They are spreading blame about for their quitting in order to lessen their guilt burden for taking a taxpayer paid for education out into an economy that's begging them to and paying top dollar for their qualifications.  That's fine I suppose.  I certainly cannot begrudge a person the desire to improve his lot in life, but spare us (me anyway) from the diatribe on how poorly you feel that you can't do the things you want to do and train the way you want to train.  You're in a predicament you wouldn't be in if you spent a little more time analyzing your leadership skills and decisions and a little less time with those of your boss.


Here's a question for you as you seek that greener leadership pasture.  Do you really think that life is so rosy out here that you'll be in an ideal situation with great leadership?  If that's what you believe, allow me once again to say hog snot.  The peak of the leadership pyramid is tiny out here.  Everyone else is a cart pusher.  However, you'll discover that soon enough and you can exercise your option to quit again any time you like.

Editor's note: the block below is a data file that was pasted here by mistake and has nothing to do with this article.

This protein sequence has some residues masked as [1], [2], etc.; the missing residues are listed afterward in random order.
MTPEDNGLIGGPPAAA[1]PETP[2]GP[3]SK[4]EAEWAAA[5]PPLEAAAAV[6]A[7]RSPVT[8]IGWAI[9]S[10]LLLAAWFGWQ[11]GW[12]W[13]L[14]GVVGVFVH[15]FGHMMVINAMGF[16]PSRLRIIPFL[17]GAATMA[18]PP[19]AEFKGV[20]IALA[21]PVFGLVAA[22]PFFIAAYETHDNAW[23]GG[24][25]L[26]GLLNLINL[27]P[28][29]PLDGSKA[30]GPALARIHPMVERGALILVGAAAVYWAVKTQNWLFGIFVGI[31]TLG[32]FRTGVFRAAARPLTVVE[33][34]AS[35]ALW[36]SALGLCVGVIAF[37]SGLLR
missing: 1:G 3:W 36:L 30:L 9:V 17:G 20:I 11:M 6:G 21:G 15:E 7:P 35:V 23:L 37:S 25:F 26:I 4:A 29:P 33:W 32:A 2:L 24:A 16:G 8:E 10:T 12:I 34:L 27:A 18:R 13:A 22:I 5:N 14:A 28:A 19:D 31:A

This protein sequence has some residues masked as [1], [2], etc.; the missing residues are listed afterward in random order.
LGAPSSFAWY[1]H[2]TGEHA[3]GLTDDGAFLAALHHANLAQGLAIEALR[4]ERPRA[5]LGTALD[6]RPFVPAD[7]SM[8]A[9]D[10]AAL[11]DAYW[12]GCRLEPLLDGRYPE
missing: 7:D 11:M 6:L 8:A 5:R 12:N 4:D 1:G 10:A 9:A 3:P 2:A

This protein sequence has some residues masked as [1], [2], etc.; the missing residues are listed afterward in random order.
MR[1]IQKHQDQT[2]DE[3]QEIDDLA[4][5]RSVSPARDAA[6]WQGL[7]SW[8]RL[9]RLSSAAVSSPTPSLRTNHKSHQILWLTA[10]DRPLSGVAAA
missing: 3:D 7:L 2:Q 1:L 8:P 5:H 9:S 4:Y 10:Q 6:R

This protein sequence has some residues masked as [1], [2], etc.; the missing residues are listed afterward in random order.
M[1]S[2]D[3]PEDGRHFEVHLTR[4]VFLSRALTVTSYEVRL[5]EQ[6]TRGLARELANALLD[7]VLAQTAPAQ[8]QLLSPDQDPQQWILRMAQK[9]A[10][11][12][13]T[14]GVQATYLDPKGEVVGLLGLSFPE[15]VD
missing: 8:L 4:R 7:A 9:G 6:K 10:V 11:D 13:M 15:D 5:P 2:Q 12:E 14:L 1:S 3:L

For me there was nowhere else to go in the Army so I went home.  In the case of these youngsters, there is always another assignment and another opportunity to meet the one life-changing leader that usually comes along in a military career.  I met mine early on and stayed around long enough to meet several more.  All of them had a prevailing quality that made them great leaders of soldiers.  The tougher the situation got or the more ridiculous the orders seemed the harder they focused their attention down - toward their soldiers.  An approach that always paid off.  Any so-called leader who spends his time criticizing and second-guessing the decisions of his leaders is focusing attention in the wrong direction.  This person is dangerous for soldiers.


I heard someone say once that everyone can't be a soldier, and when that person comes along we should thank them for their time spent and send them home.  I have a son in the Army and I'd prefer that he not be led by quitters. So thanks for your time guys and adios.